Why You Need To Treat Your Social Media Strategy Like Your Content Strategy
In a typical organization, the social media tweets away in one department while content writers toil away in another. The social team links to fresh content, sure… and that’s about the extent of their interactions. But, at the end of the day, what you post and share on social media is content, and it’s time […]
In a typical organization, the social media tweets away in one department while content writers toil away in another. The social team links to fresh content, sure… and that’s about the extent of their interactions. But, at the end of the day, what you post and share on social media is content, and it’s time we start treating our social postings with the same amount of gravity as we do our content.
Fact: social media posts are content. They may be abbreviated and (in some cases) more casual, but they’re content all the same. They’re written to get attention; they can be optimized for search and deliver powerful search signals; and when done right, they are written and posted with a clear goal in mind — a goal that is directly beneficial to the company.
Just like with content: if your content isn’t beneficial to your company, why write it? If your social media posts don’t do anything of value for your business, why waste your time on it?
Social media is not a random outlet or a sounding point. It is not a place for blind self-promotion. It is a tool, one that should be wielded with care and forethought. Furthermore, content and social must be integrated into one strategy.
How To Sync Your Content & Your Social Strategy
1. Create a Clear Social Posting Schedule & Integrate It With Your Content Schedule
Plan out your social posts and schedule them regularly. If it seems overwhelming, remember that most networks really only need a minimum of one (quality!) post from you per day.
On Twitter, where you’re expected to post more frequently, you can use tools like Hootsuite or Tweetdeck to schedule tweets for the future. Scheduling your posts in advance also ensures no social network is neglected or forgotten; furthermore, a set schedule will help.
2. Run Your Posts Past Another Person
The same way you’d run content past an editor, it’s a good idea to run the day’s planned social posts past another person — especially if you have a larger social team.
Another person can spot any typos or flag any post that might be controversial (or start an unwanted or distracting debate). If you’re tweeting numerous times a day, obviously this is unrealistic, but you can still ask someone to look over longer posts on Facebook, Google+, or Tumblr.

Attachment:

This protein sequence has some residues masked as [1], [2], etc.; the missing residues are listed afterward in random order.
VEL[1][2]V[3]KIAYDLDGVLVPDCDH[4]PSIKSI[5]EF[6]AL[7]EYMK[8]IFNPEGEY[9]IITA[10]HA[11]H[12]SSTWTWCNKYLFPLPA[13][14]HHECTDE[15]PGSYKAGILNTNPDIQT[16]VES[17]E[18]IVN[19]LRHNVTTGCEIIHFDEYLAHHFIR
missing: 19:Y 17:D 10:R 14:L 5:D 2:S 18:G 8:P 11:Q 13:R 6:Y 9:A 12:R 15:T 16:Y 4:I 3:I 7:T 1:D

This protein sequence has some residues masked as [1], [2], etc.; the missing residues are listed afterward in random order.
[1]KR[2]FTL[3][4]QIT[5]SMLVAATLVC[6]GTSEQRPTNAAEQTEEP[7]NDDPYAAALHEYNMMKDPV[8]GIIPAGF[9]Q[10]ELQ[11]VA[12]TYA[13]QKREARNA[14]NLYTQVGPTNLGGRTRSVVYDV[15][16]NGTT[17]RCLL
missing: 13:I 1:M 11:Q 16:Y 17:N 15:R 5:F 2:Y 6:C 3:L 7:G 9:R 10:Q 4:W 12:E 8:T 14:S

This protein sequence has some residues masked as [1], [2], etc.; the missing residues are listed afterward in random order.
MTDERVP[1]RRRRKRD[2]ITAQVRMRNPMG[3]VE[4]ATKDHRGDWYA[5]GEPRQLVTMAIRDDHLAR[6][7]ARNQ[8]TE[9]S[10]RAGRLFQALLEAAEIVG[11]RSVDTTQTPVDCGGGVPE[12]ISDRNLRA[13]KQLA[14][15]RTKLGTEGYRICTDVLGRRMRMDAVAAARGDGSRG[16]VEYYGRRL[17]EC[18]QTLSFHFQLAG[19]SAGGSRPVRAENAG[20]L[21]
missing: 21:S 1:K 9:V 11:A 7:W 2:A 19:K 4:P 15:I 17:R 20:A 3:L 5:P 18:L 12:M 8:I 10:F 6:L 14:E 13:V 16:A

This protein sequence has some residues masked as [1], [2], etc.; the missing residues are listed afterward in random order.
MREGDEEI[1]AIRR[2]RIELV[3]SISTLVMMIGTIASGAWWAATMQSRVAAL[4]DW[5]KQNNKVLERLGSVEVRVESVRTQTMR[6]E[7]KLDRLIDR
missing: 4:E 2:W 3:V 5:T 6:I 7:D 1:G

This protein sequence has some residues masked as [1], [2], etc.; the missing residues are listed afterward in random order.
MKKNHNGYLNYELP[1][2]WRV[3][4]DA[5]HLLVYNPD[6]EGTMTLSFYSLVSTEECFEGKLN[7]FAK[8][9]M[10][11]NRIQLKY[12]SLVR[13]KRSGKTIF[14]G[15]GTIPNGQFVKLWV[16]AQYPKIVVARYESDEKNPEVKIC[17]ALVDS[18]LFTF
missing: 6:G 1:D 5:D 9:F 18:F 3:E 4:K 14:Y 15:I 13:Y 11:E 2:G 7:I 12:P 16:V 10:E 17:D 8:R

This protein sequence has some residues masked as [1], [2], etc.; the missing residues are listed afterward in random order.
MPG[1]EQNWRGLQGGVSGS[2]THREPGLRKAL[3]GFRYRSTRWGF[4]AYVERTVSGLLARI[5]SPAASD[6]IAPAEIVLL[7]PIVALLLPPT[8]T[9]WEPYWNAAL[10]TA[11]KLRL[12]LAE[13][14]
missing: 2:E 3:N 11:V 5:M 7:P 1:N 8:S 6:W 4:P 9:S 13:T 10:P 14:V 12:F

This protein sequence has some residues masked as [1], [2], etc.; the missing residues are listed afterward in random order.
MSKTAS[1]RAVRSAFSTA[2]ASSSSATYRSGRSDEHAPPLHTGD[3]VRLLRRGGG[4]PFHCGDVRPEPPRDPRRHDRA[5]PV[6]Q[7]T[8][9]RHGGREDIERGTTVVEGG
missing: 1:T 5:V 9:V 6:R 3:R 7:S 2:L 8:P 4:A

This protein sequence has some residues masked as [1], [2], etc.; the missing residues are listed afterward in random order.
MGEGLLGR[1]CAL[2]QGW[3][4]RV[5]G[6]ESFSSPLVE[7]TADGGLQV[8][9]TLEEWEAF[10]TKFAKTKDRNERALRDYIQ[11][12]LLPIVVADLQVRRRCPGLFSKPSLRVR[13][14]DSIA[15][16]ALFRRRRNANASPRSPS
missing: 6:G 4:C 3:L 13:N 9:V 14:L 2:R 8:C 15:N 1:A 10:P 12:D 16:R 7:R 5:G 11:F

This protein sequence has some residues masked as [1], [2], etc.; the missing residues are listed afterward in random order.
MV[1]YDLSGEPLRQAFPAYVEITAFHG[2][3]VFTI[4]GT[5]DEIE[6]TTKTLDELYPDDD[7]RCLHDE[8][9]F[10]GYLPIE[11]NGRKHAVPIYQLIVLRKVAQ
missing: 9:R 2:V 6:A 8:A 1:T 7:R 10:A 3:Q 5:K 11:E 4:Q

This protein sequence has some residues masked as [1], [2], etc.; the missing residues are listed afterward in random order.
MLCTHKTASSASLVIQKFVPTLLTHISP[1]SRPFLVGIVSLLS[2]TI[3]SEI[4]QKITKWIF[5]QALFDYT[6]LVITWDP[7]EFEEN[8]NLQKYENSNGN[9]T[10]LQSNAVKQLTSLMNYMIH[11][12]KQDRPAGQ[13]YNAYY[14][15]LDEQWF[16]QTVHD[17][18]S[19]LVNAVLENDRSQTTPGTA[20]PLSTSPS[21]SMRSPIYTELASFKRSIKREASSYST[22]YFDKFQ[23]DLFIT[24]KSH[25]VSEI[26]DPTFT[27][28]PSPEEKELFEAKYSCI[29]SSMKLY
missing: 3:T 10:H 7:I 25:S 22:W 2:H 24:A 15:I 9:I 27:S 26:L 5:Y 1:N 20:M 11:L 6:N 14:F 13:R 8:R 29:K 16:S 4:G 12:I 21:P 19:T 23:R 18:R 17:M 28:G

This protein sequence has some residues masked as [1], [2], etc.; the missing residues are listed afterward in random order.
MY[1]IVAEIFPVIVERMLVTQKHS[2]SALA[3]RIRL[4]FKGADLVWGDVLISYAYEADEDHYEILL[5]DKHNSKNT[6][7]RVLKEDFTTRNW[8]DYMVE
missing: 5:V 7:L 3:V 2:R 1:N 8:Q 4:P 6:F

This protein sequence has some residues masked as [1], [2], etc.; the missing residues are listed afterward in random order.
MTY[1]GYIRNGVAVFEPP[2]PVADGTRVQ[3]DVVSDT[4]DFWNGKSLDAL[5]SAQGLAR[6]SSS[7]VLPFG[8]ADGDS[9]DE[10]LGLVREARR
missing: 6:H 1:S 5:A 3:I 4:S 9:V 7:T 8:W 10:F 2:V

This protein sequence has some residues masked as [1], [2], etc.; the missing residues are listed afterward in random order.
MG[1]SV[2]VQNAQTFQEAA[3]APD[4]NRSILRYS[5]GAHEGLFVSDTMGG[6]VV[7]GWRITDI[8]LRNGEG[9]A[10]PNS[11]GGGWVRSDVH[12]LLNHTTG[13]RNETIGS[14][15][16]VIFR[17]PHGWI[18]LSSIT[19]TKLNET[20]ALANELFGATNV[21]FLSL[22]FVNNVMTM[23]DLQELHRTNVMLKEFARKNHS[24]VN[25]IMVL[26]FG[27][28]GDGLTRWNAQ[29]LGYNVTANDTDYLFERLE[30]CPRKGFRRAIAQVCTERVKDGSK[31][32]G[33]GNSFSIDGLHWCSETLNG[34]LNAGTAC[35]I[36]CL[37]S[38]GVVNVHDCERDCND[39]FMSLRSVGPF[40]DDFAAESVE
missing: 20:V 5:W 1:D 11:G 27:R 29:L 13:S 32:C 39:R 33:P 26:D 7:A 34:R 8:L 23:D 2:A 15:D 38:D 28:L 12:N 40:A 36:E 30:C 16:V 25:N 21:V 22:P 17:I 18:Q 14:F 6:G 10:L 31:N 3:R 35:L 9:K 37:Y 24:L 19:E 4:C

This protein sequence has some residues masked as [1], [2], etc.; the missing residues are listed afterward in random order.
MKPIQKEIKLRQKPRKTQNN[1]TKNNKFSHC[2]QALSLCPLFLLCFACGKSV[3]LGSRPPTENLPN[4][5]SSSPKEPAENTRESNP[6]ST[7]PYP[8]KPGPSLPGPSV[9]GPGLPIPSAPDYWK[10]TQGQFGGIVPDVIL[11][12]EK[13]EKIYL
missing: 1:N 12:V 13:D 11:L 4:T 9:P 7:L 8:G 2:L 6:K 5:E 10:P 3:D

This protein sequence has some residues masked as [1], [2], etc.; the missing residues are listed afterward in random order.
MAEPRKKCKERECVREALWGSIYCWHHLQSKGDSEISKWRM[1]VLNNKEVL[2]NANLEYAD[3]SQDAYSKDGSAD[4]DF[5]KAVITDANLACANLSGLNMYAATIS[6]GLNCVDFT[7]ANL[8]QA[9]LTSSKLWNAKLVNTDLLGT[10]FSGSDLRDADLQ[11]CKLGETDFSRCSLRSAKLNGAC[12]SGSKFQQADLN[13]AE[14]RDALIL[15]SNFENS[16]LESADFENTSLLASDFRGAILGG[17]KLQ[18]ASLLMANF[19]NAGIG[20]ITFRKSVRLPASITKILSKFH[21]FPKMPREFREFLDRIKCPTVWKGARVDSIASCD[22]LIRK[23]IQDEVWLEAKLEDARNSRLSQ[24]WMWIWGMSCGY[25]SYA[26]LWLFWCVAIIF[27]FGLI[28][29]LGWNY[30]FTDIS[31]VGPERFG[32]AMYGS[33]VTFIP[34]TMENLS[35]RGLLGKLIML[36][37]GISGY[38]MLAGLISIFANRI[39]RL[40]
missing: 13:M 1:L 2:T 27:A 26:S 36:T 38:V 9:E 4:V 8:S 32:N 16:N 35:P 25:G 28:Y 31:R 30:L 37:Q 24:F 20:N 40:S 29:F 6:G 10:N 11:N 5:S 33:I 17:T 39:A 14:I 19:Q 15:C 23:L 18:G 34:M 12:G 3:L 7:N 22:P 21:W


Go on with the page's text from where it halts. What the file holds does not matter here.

Remember, a post on social media is the first introduction a reader will have with your content: if it’s littered with typos or does a poor job of showing what the content’s actually about, why should someone click the link to read more?
3. Build Anticipation For Your Content
In addition to doing follow-up tweets the day after (for those who missed the initial content posting), consider doing warm-up posts for your content (a “teaser” photo, a quote from the article, a related reader survey, etc.).
Finally, it should go without saying, but I’ll say it anyway: actually read the content you’re about to share before you share it. Read the whole thing. Otherwise, you won’t be able to answer any questions asked about the content you shared, or worse, you may post an inaccurate synopsis of a post when you share it.
4. Know (And Write For) Your Audience
Tailor your posts to your audience the exact same way you would with your content. Write to that audience. Engage them. Spark discussions. Find out what they respond to. Find out what they want to talk about instead of forcing them to talk about whatever new thing your company is most excited about.
5. Respond To Every Question
Just like you’d answer every comment on your blog, answer every follower. Let no tweet go ignored, no Facebook question unanswered. On Facebook and other social networks, aim for a response within at least within 24 hours (weekends excepted); on Twitter, where users expect a faster turnaround time, aim for an answer within a few hours.